Chat with the Rasmussen Library
Note: Chat will be offline for the break weeks (6/17 - 7/4) and will resume on July 5th, 2017.
Starting July 5th, chat will be available Sunday through Thursday.
Submit a Question
Answered By: Suzanne Schriefer, Criminal Justice & Paralegal Librarian Last Updated: Feb 15, 2017 Views: 158
YouTube and other web resources provide access to video content that you may wish to use in an online class. Please note that as a "for-profit" academic institution, use of video content that does not have a Creative Commons license allowing for commercial use (CC BY and CC BT-SA) is discouraged unless permission is granted from the copyright holder.* Please consult the Copyright ToolKit and select "Video" from the source type list for more information or view the Video Copyright Flow Chart linked at the end of this "Answer." Providing a link to the video rather than embedding is the preferred method of access. In all cases, provide attribution.
If you have created your own video and have posted it to YouTube or have found a video that is either covered by a Creative Commons license or has copyright holder permission for use, follow these instructions to embed the video into your Blackboard Learn course:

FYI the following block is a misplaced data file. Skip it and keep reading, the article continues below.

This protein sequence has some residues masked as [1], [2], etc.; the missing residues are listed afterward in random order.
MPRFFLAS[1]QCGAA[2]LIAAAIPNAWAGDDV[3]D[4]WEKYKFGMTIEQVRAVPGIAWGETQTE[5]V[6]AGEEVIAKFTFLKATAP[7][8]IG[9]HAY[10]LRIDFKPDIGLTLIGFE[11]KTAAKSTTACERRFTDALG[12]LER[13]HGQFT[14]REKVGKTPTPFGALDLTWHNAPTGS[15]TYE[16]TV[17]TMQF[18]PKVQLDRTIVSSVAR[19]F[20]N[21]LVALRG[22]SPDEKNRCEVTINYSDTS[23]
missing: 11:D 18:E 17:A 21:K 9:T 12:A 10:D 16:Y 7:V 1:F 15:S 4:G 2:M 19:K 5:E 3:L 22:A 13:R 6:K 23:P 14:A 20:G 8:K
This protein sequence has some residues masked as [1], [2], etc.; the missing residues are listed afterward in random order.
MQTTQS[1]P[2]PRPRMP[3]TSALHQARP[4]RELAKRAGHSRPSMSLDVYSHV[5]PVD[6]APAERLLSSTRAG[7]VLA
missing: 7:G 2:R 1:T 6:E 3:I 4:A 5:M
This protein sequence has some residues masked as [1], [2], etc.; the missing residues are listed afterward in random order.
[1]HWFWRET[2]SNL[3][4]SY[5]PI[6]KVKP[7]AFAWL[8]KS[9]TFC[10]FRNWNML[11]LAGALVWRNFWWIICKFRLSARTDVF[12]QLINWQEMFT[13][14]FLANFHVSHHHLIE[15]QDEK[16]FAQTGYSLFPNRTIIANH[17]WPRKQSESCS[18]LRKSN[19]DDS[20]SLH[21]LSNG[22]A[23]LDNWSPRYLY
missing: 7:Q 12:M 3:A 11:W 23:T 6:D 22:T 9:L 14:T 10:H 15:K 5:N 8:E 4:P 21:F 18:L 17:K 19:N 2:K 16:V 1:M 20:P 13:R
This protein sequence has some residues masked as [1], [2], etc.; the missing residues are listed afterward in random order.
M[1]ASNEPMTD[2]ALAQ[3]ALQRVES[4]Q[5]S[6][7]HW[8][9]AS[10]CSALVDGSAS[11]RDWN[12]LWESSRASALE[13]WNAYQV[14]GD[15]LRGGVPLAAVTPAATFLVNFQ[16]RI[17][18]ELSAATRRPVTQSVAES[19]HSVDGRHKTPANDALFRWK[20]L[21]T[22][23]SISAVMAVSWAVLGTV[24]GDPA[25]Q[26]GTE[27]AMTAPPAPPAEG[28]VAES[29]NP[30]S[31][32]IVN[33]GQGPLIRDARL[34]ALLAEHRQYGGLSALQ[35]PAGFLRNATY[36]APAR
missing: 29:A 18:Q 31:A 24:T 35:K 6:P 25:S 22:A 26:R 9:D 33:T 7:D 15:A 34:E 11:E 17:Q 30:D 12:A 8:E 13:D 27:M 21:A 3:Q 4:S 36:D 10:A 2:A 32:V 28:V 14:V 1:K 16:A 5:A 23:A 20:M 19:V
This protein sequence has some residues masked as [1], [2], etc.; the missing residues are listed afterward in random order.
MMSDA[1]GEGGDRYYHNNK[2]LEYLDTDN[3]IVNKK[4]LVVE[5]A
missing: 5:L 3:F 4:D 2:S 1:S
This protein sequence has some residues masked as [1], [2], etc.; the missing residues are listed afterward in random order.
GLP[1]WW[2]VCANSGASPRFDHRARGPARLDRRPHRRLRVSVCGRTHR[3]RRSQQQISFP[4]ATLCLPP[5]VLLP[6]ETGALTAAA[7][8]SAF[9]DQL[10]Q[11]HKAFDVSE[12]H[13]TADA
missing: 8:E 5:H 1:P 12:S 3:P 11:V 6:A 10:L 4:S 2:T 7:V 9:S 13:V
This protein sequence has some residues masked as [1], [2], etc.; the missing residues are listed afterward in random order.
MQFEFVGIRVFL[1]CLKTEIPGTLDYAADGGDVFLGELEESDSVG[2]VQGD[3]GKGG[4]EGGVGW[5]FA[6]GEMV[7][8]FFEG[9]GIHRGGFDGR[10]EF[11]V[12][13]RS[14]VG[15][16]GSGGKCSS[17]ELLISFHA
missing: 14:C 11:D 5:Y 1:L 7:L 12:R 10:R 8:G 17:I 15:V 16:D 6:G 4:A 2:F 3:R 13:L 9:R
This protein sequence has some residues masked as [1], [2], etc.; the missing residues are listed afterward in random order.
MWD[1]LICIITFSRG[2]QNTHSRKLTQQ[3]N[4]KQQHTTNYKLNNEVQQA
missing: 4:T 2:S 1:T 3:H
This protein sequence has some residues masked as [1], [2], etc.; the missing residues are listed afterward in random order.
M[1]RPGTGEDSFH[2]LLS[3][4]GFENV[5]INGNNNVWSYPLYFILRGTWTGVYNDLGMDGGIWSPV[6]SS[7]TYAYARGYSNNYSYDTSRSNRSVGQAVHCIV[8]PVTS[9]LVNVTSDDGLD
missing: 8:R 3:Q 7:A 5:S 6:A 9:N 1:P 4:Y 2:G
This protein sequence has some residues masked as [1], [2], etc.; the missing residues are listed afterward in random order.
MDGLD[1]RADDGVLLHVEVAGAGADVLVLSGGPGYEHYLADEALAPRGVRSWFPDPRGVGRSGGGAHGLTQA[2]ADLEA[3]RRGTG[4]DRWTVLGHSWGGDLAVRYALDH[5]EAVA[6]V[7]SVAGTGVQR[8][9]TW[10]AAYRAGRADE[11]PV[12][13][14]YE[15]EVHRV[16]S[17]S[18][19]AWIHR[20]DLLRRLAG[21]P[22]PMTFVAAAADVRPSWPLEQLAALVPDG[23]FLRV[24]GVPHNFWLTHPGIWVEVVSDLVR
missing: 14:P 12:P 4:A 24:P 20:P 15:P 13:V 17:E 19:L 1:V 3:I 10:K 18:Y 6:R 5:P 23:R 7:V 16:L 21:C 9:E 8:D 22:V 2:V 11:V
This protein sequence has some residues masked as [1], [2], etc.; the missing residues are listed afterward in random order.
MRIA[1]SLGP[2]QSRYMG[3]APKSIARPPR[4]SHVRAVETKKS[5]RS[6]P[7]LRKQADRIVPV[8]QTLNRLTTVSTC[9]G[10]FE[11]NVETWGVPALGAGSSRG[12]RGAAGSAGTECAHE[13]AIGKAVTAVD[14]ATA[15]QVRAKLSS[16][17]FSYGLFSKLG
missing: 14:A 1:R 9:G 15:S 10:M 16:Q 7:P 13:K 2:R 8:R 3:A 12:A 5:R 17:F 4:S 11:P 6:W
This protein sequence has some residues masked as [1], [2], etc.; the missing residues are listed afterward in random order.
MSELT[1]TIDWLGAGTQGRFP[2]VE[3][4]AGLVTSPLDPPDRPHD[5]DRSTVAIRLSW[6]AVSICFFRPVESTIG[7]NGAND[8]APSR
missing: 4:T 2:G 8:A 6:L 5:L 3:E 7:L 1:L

Step 1 Copy the embed code for the video.
- Click on the Share icon located under the video, then click on the Embed tab:
- Copy the Embed code that starts with <iframe... (Press Ctrl A to highlight the entire code and press Ctrl C to copy it.)
Step 2 Insert embed code into Engage/Blackboard Learn (announcement editor, discussion post, etc.)
- In the Content Editor, click on the HTML source code icon
- Paste the YouTube <iframe code (Press Ctrl V to paste)
- Press the HTML Source Code icon a second time to go back to the editor and the video will be embedded.
* To find licensing information about a video located on YouTube, do the following:
- Click on "Show More" beneath the video
- View the licensing information.
- A "Standard YouTube License" indicates that the content is copyright protected and will likely require permission from the copyright holder for use. See the Copyright ToolKit for more information. Please note that in some cases third parties post content to YouTube that they may not own. Contact your programmatic librarian for assistance in determining the copyright owner of video content. Finally, to avoid copyright issues, create your own video or use a video covered by a Creative Commons License that allows for commercial use.